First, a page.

A few years ago, I spent a couple of weeks at my brother’s ranch in South Dakota. My horse was saddled up and tied to the trailer and I was excited to go on my first ‘real’ cattle drive. I had an empty pop bottle in my jacket pocket and was concerned that it might fall out and spook one of the horses, so I decided to toss it into the cab of the pickup truck. Decked out in my niece’s very pink cowgirl boots, I walked through the tall grass in the ditch alongside the gravel road. Somehow, I got my feet tangled up in the tall grass and down I went. Pain shot through my hand and up my arm and I knew I wouldn’t be going on that cattle drive.
This was the real deal, this cattle drive, and they needed every rider they had. I assured my brother that I’d be fine until he got back. I waited by the truck and just enjoyed the peacefulness and the breeze of the late summer afternoon. Around bedtime, we decided I should probably see a doctor, so he drove me into town and the ER doctor fixed up my fractured hand.
I didn’t get much riding in during that trip, but I did get to go to an old-fashioned country rodeo hosted by the local saddle club. It was fun to watch my niece, my brother and my nephew, who all took part in the rodeo activities. But the highlight of it all was when they started the kids’ activities. They got them all out in the arena and formed a starting line. With that many excited little kids ready to go, it wasn’t really much of a line, but it worked. Then they let out the smaller calves with ribbons tied on their tails.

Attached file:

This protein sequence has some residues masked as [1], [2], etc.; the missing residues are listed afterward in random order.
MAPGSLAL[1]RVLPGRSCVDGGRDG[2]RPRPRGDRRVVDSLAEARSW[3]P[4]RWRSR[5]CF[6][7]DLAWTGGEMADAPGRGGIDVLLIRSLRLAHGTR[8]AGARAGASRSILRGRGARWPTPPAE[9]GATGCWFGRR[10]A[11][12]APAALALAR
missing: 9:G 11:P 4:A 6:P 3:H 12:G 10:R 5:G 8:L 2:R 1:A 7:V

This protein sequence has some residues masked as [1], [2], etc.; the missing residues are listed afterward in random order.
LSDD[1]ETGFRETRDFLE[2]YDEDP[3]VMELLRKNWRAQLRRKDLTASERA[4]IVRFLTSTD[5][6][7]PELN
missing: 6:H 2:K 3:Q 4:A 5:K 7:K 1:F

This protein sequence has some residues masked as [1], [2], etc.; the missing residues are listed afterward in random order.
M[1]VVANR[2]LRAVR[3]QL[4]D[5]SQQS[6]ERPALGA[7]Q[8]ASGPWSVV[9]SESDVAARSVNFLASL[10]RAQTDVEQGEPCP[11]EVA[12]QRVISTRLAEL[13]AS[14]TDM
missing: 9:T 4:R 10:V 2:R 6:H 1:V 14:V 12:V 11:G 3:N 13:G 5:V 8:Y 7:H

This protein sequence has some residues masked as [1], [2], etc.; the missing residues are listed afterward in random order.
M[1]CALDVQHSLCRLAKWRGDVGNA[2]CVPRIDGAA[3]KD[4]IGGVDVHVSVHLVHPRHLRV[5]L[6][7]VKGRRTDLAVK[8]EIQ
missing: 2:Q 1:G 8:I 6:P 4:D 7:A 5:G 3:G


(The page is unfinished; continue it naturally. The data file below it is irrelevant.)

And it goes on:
At the work, “GO!”, those kids were off like lightning, chasing after the calves, because their rodeo activity was to pull the ribbon off the the tail of a calf. I’m not sure if they were after just one ribbon, or if they were going for all the ribbons they could get. I do know it was great fun to watch.